Tibetans say Dalai Lama’s ‘suck my tongue’ incident was misrepresented by CCP propagandists

Tibetans say Dalai Lama’s ‘suck my tongue’ incident was misrepresented by CCP propagandists
via VOA Tibetan
Michelle De Pacina
April 12, 2023
Tibetans are speaking out following the Dalai Lama’s apology after a video of him kissing a young boy went viral, claiming that the act is being intentionally misinterpreted and misused by Chinese Communist Party (CCP) propagandists to discredit the spiritual leader. 
In the viral video, the Dalai Lama can be seen kissing a young boy on the lips and asking him to “suck my tongue” during a public event in late February at the Dalai Lama’s temple in Dharamshala, India.
Tenzin Gyatso, the 87-year-old spiritual leader who was exiled from China, was condemned by many social media users who described his behavior as “inappropriate” and “disgusting.” 
The backlash then prompted the office of the Dalai Lama to apologize for the act, which they categorized as “innocent and playful,” on Monday.
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Since then, many Tibetans have also spoken up, arguing that the Dalai Lama’s act was intentionally misinterpreted as a way to legitimize the Chinese occupation of Tibet. 
Tsering Kyi, a U.S.-based Tibetan journalist, said that the video’s emergence as a point of controversy is the result of an attempt to discredit the Dalai Lama, a target of the CCP for decades. In an interview with Vice World News published on Tuesday, Kyi said:

I still remember when the great Christian spiritual leader, Desmond Tutu, visited the Dalai Lama in India, and they hugged and kissed like two pure kids. It was a beautiful display of love, but some people with dirty minds interpreted it as something else back then too. English is his second language, so sometimes His Holiness uses words that make some people uncomfortable. However, it doesn’t necessarily mean that he intends to be negative.

On the same day, Australian anti-CCP activist Drew Pavlou tweeted a photo of the meeting between the two leaders. “Sadly everything in the modern Western world is too hyper sexualised. The Dalai Lama jokingly made a kissing face to greet his friend Desmond Tutu, only those with a severe case of porn brain could see this as sexual,” he said in his tweet.
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According to the Institute of East Asian Studies at the University of California, Berkeley, to stick one’s tongue out is a sign of respect, agreement or greeting in traditional Tibetan culture.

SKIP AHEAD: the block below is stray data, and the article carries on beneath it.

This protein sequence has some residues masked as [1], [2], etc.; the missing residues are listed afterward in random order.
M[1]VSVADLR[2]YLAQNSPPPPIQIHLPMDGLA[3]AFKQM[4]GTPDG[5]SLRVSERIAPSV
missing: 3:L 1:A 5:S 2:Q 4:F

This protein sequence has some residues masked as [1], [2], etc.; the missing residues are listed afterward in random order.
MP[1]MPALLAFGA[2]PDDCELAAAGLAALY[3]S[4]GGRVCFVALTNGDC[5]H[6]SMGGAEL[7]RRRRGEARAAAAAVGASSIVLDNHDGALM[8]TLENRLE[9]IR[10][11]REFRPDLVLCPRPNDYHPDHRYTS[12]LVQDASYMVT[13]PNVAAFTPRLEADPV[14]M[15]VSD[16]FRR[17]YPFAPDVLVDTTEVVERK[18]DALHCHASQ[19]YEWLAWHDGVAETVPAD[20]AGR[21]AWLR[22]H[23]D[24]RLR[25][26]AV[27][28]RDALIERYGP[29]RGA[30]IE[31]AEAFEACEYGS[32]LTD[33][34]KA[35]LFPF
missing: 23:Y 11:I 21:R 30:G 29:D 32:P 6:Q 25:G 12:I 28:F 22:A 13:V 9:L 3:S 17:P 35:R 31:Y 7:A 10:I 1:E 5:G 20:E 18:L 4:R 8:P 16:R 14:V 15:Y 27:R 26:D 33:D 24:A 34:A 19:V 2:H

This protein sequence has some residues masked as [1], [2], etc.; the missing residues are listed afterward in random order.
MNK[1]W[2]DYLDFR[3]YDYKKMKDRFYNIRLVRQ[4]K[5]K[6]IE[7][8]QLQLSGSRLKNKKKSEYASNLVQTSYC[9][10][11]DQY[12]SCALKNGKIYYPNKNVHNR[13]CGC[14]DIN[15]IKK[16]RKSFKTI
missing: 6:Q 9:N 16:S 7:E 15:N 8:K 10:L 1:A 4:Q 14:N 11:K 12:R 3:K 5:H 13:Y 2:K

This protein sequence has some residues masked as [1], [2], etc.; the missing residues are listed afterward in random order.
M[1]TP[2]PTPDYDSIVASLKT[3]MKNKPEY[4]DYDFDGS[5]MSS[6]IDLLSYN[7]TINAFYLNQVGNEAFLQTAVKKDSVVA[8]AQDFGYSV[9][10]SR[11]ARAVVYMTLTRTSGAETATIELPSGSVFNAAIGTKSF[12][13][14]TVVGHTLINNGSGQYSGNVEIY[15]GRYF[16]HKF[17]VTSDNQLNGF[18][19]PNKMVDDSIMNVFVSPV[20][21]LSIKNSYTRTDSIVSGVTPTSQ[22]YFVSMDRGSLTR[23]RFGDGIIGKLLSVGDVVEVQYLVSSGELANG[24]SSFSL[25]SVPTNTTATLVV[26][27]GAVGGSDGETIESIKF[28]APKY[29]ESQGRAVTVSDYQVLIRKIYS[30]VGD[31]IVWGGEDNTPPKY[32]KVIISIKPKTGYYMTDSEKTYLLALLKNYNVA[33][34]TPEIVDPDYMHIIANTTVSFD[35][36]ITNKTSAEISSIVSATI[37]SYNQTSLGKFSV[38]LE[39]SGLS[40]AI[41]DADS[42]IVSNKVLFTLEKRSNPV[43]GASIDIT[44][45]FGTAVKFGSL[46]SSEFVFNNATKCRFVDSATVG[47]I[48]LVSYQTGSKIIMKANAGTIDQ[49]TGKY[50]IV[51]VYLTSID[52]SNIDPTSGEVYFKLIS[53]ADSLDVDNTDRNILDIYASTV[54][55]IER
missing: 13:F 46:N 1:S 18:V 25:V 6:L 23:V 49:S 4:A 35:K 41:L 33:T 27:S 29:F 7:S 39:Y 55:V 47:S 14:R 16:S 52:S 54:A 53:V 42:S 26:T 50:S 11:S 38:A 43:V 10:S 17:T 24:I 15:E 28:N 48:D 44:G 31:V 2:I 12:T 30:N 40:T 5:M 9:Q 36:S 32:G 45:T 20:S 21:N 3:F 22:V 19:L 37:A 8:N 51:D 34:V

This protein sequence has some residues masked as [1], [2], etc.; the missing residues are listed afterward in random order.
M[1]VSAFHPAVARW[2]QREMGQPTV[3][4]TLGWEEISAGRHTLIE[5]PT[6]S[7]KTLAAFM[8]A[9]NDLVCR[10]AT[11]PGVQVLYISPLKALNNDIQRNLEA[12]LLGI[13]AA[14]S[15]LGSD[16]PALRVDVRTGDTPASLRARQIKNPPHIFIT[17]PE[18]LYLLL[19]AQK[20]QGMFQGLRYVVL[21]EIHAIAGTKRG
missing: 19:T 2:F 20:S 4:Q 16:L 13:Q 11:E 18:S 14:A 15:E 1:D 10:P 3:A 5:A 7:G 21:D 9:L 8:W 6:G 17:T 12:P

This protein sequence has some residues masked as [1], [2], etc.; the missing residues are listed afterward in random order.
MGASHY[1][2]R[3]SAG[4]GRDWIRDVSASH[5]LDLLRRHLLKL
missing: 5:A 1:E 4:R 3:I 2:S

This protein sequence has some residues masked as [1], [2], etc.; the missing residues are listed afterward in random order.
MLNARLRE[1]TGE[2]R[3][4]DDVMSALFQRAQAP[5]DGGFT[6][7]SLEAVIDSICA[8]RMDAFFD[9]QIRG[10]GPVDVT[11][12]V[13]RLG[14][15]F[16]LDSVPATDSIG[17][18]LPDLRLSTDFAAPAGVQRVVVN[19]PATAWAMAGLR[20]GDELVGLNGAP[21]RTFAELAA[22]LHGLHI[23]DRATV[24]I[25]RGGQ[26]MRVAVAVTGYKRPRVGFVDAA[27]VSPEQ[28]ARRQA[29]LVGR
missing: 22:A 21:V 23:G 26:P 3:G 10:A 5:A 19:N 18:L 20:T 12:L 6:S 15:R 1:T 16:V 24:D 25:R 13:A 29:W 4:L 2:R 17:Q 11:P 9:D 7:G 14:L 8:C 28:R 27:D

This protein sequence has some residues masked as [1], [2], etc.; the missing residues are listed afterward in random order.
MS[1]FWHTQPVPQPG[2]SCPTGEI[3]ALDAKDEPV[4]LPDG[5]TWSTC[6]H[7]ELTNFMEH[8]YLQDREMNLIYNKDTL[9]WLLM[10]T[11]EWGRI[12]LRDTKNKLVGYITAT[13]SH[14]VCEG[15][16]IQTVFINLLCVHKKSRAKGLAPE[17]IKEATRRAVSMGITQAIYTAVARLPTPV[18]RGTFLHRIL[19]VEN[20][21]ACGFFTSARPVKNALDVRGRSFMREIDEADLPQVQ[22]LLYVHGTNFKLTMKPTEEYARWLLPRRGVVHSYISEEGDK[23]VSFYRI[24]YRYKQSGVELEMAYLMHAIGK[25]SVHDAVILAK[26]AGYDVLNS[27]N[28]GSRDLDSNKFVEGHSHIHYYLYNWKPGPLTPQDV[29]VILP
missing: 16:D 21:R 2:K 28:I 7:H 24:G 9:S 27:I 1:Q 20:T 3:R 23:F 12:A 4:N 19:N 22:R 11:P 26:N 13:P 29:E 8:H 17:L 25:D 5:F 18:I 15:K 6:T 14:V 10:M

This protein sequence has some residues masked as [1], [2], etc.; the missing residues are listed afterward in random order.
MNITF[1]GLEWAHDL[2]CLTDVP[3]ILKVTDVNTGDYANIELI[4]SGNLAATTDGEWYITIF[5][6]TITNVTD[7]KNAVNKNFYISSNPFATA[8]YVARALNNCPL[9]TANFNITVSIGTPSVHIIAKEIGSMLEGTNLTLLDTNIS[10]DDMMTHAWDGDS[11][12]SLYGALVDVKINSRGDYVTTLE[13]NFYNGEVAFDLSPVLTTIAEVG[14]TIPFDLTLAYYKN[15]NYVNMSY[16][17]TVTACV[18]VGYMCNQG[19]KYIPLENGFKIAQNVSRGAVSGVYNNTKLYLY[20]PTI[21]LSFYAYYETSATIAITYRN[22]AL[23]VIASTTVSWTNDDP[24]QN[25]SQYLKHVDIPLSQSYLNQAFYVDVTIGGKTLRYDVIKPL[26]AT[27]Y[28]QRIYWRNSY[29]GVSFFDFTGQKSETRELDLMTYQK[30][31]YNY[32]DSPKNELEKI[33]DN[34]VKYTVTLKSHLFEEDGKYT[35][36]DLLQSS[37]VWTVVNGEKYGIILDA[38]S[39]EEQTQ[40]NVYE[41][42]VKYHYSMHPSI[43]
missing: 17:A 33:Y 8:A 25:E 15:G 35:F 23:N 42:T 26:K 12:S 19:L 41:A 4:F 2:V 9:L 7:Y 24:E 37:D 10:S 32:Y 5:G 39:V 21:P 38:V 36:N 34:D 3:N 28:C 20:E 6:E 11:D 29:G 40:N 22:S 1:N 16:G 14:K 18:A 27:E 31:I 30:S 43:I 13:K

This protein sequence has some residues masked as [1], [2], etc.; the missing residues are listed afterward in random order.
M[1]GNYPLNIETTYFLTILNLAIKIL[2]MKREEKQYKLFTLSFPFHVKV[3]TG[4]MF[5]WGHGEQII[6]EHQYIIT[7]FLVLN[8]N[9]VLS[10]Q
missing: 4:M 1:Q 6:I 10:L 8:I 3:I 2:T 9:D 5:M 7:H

“It’s been our traditional way of greeting,” an anonymous Tibetan in India also told Vice. “I have also seen him being playful with Tibetans. For us, it is sad that it has been misinterpreted by the international community. The event was held more than a month ago, why are we seeing this just now?” 
While it is unclear what caused the video to resurface and go viral, the individual noted that they saw many pro-Chinese social media accounts tweeting the video last Friday. 
“Expression of emotions and manners today has been melted together and become vividly westernized,” Namdol Lhagyari, a Tibetan activist in exile, wrote on Twitter. 

Bringing in narrative of other cultures, customs and social influence on gender and sexuality to interpret Tibetan way of expression is heinous. It is intriguing and heavily disturbing for me individually on how this issue has been used as a political weapon and scandalized to suit various sections of the world. With due respect, I don’t see the need of apology for the playful and tongue-in-cheek demeanor His Holiness the 14th is applauded worldwide for. 

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Timothy Grose, an associate professor of China studies at the Rose-Hulman Institute of Technology in Indiana, also told Vice that the clip is being weaponized by supporters of the CCP who believe the Dalai Lama to be a separatist and a “CIA puppet.” 
“The Chinese seizure of this part of Tibetan history is meant to fit [its] claim of liberating Tibet,” Grose said.
Tibetan human rights groups have reportedly documented online campaigns in the past that sought to discredit the Dalai Lama, with some viral posts accusing him of owning slaves — a claim that has been dismissed as inaccurate by Tibetan historians.  
The Dalai Lama, who fled to India in 1959 when Tibet was annexed by China, has worked to draw global support for linguistic and cultural autonomy in his remote homeland. He currently lives in a compound next to a temple in Dharamshala.
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